SINGAPORE (Oct 30): Singapore’s economic growth will remain uneven through the end of the year, with weakness concentrated in trade and manufacturing, before halting its downtrend in 2020, the central bank said.

The city state’s prospects are in line with the path of the global economy, which should “stabilize” next year, the Monetary Authority of Singapore said in its Macroeconomic Review on Wednesday. The domestic economy “could experience fits and starts for the rest of the year, and into 2020,” the MAS said.

MAS Macroeconomic Review Forecasts

MAS Managing Director Ravi Menon said in an interview last week that the current cycle should bottom out toward the end of 2019 as the downturn appears to be confined to the trade and manufacturing sectors. The central bank elaborated on that view in its report on Wednesday, showing inflation will remain subdued while the labor market will soften.

The MAS, which uses the exchange rate as its main tool, eased policy in October for the first time since 2016. The move was a “measured adjustment” given that economic growth, business costs and consumer prices are expected to stabilize rather than decelerate further, the MAS said in its report.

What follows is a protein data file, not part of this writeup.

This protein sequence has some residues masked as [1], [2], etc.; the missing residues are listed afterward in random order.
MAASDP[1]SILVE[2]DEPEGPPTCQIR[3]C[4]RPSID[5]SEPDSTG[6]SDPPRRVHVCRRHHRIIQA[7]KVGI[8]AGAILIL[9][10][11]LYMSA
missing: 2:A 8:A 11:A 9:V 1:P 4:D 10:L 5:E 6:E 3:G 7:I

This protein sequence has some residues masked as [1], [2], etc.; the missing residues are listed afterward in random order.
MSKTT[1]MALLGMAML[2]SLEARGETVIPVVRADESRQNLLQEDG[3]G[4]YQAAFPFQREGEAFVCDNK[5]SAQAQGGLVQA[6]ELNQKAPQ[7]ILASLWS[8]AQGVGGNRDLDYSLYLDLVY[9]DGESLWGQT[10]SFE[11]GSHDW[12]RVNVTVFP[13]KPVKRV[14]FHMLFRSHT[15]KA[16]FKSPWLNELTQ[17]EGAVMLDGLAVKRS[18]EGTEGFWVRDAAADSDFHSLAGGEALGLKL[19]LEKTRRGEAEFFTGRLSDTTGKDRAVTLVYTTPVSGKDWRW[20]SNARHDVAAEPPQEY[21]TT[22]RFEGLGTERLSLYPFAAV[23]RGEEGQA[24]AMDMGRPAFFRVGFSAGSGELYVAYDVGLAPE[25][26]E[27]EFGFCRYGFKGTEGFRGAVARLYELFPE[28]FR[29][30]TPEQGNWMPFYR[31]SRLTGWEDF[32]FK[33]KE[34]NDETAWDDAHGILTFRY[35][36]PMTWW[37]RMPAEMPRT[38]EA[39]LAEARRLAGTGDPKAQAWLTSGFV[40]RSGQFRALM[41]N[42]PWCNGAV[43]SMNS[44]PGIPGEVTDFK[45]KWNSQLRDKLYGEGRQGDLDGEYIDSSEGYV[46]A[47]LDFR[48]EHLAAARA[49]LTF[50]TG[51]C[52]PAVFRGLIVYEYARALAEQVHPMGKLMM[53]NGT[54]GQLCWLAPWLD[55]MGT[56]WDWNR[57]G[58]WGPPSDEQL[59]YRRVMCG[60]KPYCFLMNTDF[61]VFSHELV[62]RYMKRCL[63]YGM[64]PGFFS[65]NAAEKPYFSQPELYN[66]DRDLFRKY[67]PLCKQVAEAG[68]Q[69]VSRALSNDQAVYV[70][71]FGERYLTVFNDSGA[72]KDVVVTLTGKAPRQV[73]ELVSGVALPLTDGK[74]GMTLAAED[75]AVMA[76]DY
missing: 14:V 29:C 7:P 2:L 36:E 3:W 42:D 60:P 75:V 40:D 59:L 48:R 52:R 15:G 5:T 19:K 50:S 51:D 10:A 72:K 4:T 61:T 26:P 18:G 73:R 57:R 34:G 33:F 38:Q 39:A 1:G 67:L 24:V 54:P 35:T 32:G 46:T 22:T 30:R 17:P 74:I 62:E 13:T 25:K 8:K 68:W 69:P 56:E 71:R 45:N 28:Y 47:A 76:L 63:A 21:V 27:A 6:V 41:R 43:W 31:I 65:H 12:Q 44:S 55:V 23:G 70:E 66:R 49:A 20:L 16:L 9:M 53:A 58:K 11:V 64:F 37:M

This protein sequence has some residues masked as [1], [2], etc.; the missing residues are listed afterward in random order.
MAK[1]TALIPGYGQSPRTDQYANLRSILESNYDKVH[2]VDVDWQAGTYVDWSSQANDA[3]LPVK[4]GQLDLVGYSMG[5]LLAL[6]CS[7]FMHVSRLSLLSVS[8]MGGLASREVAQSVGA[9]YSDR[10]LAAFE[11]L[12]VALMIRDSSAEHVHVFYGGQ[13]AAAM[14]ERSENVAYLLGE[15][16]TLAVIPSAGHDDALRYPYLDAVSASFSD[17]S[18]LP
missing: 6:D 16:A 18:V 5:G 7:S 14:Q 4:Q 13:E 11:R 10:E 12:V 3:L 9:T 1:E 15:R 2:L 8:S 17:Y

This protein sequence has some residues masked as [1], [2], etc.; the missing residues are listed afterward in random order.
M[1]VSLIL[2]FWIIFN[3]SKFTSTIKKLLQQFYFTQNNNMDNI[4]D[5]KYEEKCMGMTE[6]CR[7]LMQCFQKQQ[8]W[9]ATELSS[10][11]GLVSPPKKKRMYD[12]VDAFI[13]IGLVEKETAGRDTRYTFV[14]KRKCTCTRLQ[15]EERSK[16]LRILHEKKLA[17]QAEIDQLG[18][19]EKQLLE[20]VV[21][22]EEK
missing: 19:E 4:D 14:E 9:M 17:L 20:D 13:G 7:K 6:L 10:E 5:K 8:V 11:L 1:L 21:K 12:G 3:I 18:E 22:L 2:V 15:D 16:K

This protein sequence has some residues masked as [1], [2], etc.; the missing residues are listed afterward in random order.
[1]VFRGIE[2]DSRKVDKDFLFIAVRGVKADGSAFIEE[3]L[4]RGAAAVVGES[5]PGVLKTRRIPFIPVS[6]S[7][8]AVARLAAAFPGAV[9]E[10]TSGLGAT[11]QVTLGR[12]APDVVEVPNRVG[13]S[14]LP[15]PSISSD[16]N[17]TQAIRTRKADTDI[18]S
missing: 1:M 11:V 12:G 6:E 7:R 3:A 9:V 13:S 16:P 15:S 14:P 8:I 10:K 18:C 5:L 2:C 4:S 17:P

A “more aggressive easing of policy is unwarranted at this juncture,” it said, although risks to growth and inflation are tilted to the downside. The MAS reiterated it’s prepared to adjust policy if the outlook weakens significantly.

The services industry remains resilient for now and will continue to be a key support for growth, the central bank said. The outlook for the trade sector is “uncertain,” with prospects also depending on a recovery in the global electronics cycle.

Singapore’s labor market has weakened and wage growth will likely slow into next year, the central bank said. The latest data show retrenchments are on the rise, companies are cautious about raising wages, and unemployed people are taking more time to find new work.

“Hiring sentiment has become more restrained amid the economic slowdown,” according to the report. “Looking ahead, domestic wage growth should ease as the labor market softens, even while sluggish demand could limit the pass-through of cost increases to consumers.”